One night recently, I attended Marie Antoinette’s 261st birthday party. It was in a domed hall in a Manhattan hotel with a sweeping marble staircase and exuberant frescoes of Adam and Eve.
Seventy-five guests, wearing Louis XVI wigs, masks and flowing silk gowns, were playing parlor games, sipping goblets of champagne, and nibbling on ripe brie and figs. A gorgeous feather-coiffed chanteuse, accompanied by a live harpist, was singing an aria by Bach.
Not a cellphone in sight. Was this dream or reality? Versailles 1776 or Manhattan 2016?
This puzzle arose last week at an event organized by The Supper Club which is at the vanguard of the boom in dining societies that give millennials a screen-free place to eat, drink, and be merry. Demand seems likely to grow as people seek a refuge from the anxieties of the election.
I conducted an unscientific market-survey of supper clubs in New York City. It revealed a wide range of styles. If you’re after dinner and a show, the Casa Duse Supper Club stages Shakespeare plays accompanied by an Elizabethan feast.
The Spring Street Social Society holds events in unexpected spaces, like an immersive murder-mystery dinner-party in a post office. For the more collaborative supper clubber, Holstee holds a monthly potluck dinner in a Gowanus design studio, inviting guests to bring one dish to feed a dozen fellow diners. Ginny’s Supper Club offers soul food and live music in Harlem.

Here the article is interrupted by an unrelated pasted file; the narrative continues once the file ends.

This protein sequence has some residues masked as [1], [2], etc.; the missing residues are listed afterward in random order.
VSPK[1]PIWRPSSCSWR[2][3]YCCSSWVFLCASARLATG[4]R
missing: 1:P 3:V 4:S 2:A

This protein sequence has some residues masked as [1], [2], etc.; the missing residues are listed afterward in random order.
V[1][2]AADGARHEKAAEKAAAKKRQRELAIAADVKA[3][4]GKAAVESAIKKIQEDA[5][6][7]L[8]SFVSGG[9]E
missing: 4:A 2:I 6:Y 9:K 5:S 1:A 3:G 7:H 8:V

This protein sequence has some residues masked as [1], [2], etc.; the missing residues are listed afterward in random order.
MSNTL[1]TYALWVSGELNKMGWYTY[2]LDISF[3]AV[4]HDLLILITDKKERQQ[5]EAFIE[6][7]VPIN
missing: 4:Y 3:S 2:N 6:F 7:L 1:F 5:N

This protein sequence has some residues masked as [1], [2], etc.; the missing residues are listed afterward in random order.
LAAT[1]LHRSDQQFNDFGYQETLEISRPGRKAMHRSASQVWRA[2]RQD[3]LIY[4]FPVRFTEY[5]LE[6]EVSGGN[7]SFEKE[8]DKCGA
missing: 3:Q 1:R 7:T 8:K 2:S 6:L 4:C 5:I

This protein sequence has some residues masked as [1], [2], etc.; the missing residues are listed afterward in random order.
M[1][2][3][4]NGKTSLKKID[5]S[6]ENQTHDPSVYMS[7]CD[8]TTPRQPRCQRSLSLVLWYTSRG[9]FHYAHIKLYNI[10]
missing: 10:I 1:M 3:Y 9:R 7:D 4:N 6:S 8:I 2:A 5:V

There’s also an app, Feastly, which connects chefs and diners in New York, San Francisco, Washington DC, and Chicago.
But my favorite classy, one-stop dining club is The Supper Club. Its founder is Tamsin Lonsdale, who, for the last 11 years, has been delighting hard-working hedonists. Like other dinner party organizers, she confirmed a rise in the number of millennials seeking out her company.
“We are old school,” Lonsdale explains. “We hold intimate, elegant and exclusive dinner and cocktail parties, where no one needs a smart-phone. The world stops at our events.”
Lonsdale hails from Jane Austen-land: Hampshire, England. She is the daughter of Tony Lonsdale, who founded the British denim company which earned him the moniker “The Blue Jean King of London”. Her mother, Chekkie Maskell, was a London model and party queen. It was she who gave Lonsdale the green-light to throw her first dinner party, aged 16, at a cottage on the family estate.